Another day, another data breach in the news. Articles going on at length about the latest state-sponsored attack on systems which has resulted in an intelligence leak. And, of course, there’s the endless parade of personal stories shared throughout the Information Security community of another malicious insider, ransomware attack or new phishing scheme that security professionals are trying to combat.
In the current scheme of things, the cybersecurity battlefield is an ever-changing, fast-paced war zone where security teams all over the world are doing everything they can to prevent disasters and mitigate risks whenever and wherever they find them. As time has gone on, decision makers within the Information Security groups find themselves bombarded with vendors promising the latest and greatest tool that will solve all of their security woes. These tools often come with fancy acronyms, and tout their ability to single-handedly reduce all the risk within your environment. For managers and executives who are trying to do the right thing with limited budgets and smaller teams, the panacea offered can sound too good to be true.
The trouble is, it usually is.
Over the past decade, we can roll out a whole string of very solid security tools that, while useful, may not necessarily be the ideal first step to lowering your overall risk. And while these tools evolve, they simply become harder to deploy, more expensive to procure and maintain, and never seem to fully realize the promised benefits.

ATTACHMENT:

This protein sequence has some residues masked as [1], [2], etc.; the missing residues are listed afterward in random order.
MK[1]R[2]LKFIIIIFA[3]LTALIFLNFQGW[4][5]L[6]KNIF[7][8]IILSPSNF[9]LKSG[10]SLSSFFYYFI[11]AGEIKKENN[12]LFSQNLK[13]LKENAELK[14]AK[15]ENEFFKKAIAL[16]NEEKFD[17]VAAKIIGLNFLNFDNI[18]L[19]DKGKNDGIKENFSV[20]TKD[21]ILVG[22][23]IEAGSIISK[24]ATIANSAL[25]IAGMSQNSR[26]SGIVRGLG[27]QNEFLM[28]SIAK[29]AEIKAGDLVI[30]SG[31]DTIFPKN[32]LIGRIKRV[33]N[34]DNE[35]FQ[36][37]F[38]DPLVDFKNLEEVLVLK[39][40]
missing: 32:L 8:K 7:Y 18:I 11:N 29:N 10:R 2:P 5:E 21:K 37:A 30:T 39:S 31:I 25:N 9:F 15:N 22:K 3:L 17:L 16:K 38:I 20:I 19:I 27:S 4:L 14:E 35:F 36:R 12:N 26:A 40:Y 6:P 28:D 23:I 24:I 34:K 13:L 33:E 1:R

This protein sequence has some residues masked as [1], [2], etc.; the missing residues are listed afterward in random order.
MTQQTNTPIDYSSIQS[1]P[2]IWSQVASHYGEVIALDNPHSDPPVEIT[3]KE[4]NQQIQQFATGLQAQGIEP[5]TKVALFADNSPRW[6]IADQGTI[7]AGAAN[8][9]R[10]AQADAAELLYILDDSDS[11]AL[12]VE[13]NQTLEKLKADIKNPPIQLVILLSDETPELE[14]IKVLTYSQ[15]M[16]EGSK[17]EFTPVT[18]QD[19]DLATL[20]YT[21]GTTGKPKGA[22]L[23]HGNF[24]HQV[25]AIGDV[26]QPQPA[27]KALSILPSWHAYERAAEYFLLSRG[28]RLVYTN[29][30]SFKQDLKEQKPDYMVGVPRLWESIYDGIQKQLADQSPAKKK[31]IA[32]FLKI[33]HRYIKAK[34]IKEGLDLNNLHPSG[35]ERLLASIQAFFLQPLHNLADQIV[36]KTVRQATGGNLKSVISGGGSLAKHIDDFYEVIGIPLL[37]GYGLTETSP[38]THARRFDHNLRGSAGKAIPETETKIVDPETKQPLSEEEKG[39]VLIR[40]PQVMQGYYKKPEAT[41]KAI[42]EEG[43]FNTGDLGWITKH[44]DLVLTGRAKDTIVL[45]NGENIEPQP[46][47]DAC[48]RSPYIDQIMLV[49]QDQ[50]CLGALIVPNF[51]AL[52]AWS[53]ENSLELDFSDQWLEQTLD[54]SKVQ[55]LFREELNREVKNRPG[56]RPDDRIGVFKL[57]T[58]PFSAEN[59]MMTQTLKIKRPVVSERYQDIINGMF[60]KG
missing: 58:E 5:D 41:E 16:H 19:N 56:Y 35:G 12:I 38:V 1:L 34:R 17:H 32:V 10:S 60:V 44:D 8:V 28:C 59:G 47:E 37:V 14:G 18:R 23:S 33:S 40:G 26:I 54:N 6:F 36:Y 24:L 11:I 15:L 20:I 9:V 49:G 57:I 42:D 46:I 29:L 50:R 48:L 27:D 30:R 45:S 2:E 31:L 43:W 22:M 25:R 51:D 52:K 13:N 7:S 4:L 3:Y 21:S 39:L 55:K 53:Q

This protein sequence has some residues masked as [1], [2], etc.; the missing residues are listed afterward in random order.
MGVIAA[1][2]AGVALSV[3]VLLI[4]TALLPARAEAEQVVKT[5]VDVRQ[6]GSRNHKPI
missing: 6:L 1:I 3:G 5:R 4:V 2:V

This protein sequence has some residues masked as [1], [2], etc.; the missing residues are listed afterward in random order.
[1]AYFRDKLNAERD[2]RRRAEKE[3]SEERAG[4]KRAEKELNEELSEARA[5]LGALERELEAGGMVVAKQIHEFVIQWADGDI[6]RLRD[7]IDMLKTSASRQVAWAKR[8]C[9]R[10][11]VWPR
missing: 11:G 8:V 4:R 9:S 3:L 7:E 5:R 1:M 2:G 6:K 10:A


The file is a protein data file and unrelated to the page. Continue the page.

Let’s talk about one example.
Several years ago, I recall Log Management being a key offering that promised true visibility, aggregation of all activity on your network, and a way to give your security team the means to find holes before they are found by the bad guys. But, it was hard to pull the data together, and once you had it, it was nearly impossible to do anything useful with it. Then, Security Information and Event Management (SIEM) tools were the answer to gaining visibility, as they could allow you to search for and be notified automatically of certain events that were found within all the logs in your environment. However, it was quickly revealed as creating an overwhelming amount of data for humans to go through, and still didn’t have the intelligence to truly deliver credible, actionable event data that made up for the return on investment and the huge overhead to maintain.
Recently, User Behavioral Analysis (UBA) tools promise the automated machine learning that the others promised, but still comes with the same cost, expense to maintain, and overall complexity that, for many organizations, simply isn’t worth the cost for the amount of risk these systems are truly able to reduce.
This is especially true when you consider that most of these organizations who struggle with the latest-and-greatest security tool out there, still aren’t doing the very basic, simple things within their organization that can legitimately and effectively reduce their overall risk. If you’re considering some of these more advanced tools, ask yourself if your organization already has the following security functions in place:
Getting back to some of the very simple, basic security practices that have been touted for years will help reduce the overall complexity of the attack vectors in your environment. This will make other tools much more effective and allow them to better deliver the return on investment that executives are looking for.Focusing on these fundamental security functions also allows for quick, effective wins for your security team, allowing you to establish better credibility and be in a better position to implement the more complex, detailed security tools that are coming out every day